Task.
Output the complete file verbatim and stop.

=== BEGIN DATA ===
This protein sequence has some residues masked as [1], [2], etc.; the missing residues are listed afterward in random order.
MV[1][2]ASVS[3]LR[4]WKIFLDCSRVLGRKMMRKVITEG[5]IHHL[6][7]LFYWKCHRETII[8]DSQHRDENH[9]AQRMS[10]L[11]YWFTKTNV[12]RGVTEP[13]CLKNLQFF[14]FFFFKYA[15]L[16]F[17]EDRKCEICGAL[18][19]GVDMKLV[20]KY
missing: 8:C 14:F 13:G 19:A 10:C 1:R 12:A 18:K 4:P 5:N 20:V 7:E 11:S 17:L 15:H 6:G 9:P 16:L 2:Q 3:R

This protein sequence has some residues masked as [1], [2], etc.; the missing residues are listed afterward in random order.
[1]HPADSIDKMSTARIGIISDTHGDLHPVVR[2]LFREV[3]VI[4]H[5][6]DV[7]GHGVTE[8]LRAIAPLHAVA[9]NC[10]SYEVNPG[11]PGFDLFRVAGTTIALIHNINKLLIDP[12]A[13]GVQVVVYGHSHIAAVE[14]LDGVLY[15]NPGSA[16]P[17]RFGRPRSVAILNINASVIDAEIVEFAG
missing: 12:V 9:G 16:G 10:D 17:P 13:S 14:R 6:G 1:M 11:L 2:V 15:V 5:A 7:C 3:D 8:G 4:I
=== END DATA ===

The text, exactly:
This protein sequence has some residues masked as [1], [2], etc.; the missing residues are listed afterward in random order.
MV[1][2]ASVS[3]LR[4]WKIFLDCSRVLGRKMMRKVITEG[5]IHHL[6][7]LFYWKCHRETII[8]DSQHRDENH[9]AQRMS[10]L[11]YWFTKTNV[12]RGVTEP[13]CLKNLQFF[14]FFFFKYA[15]L[16]F[17]EDRKCEICGAL[18][19]GVDMKLV[20]KY
missing: 8:C 14:F 13:G 19:A 10:C 1:R 12:A 18:K 4:P 5:N 20:V 7:E 11:S 17:L 15:H 6:G 9:P 16:L 2:Q 3:R

This protein sequence has some residues masked as [1], [2], etc.; the missing residues are listed afterward in random order.
[1]HPADSIDKMSTARIGIISDTHGDLHPVVR[2]LFREV[3]VI[4]H[5][6]DV[7]GHGVTE[8]LRAIAPLHAVA[9]NC[10]SYEVNPG[11]PGFDLFRVAGTTIALIHNINKLLIDP[12]A[13]GVQVVVYGHSHIAAVE[14]LDGVLY[15]NPGSA[16]P[17]RFGRPRSVAILNINASVIDAEIVEFAG
missing: 12:V 9:G 16:G 10:D 17:P 13:S 14:R 6:G 1:M 11:L 2:V 15:V 5:A 7:C 3:D 8:G 4:I